Robin McClellan's blog

Fanny Mendelssohn's Easter Sonata

In the late 1820s, the Mendelssohn siblings, Fanny (1805–1847) and Felix (1809–1847), enjoyed some of their happiest years. Their social circle expanded, enriching their lives with gatherings filled with poetry readings, conversations, and music. Rehearsals for the now-famous revival of J. S. Bach’s St. Matthew Passion began at the family home in October 1828.

Listen to the Morgan: Playlists from the Music Collections

These playlists open the Morgan’s music collections to your ears. The one rule is that every track is a piece of music that we hold, in physical form, in the Morgan’s vault—either a unique manuscript or a rare print edition. With thousands of scores both handwritten and printed, spanning six centuries of musical creativity, the Morgan’s collections offer plenty of playlist possibilities.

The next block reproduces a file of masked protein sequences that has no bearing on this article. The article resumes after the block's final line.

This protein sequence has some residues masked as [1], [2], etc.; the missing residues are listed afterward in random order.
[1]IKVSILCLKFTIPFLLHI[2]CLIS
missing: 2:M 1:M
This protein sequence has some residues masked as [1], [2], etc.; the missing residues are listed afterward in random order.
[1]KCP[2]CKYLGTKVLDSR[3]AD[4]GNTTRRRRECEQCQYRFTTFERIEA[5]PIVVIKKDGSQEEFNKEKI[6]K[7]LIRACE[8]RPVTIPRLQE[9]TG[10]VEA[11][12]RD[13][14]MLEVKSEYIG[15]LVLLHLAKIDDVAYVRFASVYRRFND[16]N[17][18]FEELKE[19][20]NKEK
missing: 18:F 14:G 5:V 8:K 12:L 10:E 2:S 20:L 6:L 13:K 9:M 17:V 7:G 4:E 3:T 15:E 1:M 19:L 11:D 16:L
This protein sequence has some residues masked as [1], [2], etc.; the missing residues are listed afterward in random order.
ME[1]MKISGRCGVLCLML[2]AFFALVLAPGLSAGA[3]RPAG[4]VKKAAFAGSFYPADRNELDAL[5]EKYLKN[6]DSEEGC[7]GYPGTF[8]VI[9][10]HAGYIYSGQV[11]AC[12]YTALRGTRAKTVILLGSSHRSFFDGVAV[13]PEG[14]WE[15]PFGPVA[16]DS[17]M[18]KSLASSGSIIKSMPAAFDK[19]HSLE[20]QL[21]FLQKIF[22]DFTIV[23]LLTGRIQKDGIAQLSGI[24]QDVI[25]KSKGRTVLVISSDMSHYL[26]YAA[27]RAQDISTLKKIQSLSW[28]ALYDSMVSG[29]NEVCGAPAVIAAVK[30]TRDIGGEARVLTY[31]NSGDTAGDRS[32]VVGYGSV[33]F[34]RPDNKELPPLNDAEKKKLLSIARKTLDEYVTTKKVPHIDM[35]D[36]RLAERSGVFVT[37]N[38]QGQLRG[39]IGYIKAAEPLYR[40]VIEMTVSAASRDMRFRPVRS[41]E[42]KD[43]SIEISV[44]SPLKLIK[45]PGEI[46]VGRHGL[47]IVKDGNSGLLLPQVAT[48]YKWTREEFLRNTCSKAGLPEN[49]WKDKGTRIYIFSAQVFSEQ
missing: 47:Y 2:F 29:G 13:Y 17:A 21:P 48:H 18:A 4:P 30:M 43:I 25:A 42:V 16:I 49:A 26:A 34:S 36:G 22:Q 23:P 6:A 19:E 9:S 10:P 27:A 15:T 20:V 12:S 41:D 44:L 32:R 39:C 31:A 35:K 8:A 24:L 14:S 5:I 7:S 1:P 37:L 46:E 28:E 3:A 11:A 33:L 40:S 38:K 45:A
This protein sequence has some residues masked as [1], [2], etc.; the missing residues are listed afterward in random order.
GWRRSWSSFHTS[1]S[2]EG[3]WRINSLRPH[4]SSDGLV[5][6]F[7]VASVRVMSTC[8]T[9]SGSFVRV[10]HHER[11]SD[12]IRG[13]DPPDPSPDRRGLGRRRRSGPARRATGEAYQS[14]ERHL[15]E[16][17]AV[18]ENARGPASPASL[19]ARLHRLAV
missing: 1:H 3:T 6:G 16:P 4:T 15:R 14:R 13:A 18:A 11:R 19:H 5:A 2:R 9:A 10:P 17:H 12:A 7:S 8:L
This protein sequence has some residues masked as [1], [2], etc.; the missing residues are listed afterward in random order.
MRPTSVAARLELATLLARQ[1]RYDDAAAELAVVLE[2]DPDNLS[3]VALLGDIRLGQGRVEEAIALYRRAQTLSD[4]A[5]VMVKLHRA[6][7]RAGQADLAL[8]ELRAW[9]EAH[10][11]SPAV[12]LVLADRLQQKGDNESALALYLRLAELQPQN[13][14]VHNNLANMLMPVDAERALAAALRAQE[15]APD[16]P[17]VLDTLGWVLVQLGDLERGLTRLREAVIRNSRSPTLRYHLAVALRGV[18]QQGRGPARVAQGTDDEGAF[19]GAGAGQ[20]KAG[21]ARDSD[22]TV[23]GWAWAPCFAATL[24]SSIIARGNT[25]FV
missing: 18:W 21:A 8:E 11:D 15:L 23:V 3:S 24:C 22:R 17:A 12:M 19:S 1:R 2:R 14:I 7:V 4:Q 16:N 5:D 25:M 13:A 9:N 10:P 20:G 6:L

A Millennium of Music at the Morgan, Part II

Let’s continue our tour of the music collections at the Morgan that we began in Part I. While the Morgan’s reputation for literary manuscripts, rare books, and master drawings is well established, a recent survey showed that only a quarter of our visitors expect to see a music exhibition when they come to the Morgan. In this two-part series, I aim to raise that number by taking you on a tour of highlights from our wonderful music collections, which span over a millennium of musical creativity.

A Millennium of Music at the Morgan, Part I

What do you expect to see when you come to the Morgan? Rare books and master drawings? Cherished names like Austen, Tolkien, and Babar? Modern art, or contemporary photography? How about music?

It turns out that the first half of that list is more likely than the second. A recent survey showed that relatively few visitors think of the Morgan as a place for modern art or photography, despite our deep collections in those domains. And less than a quarter expect to see a music exhibition when they visit the Morgan.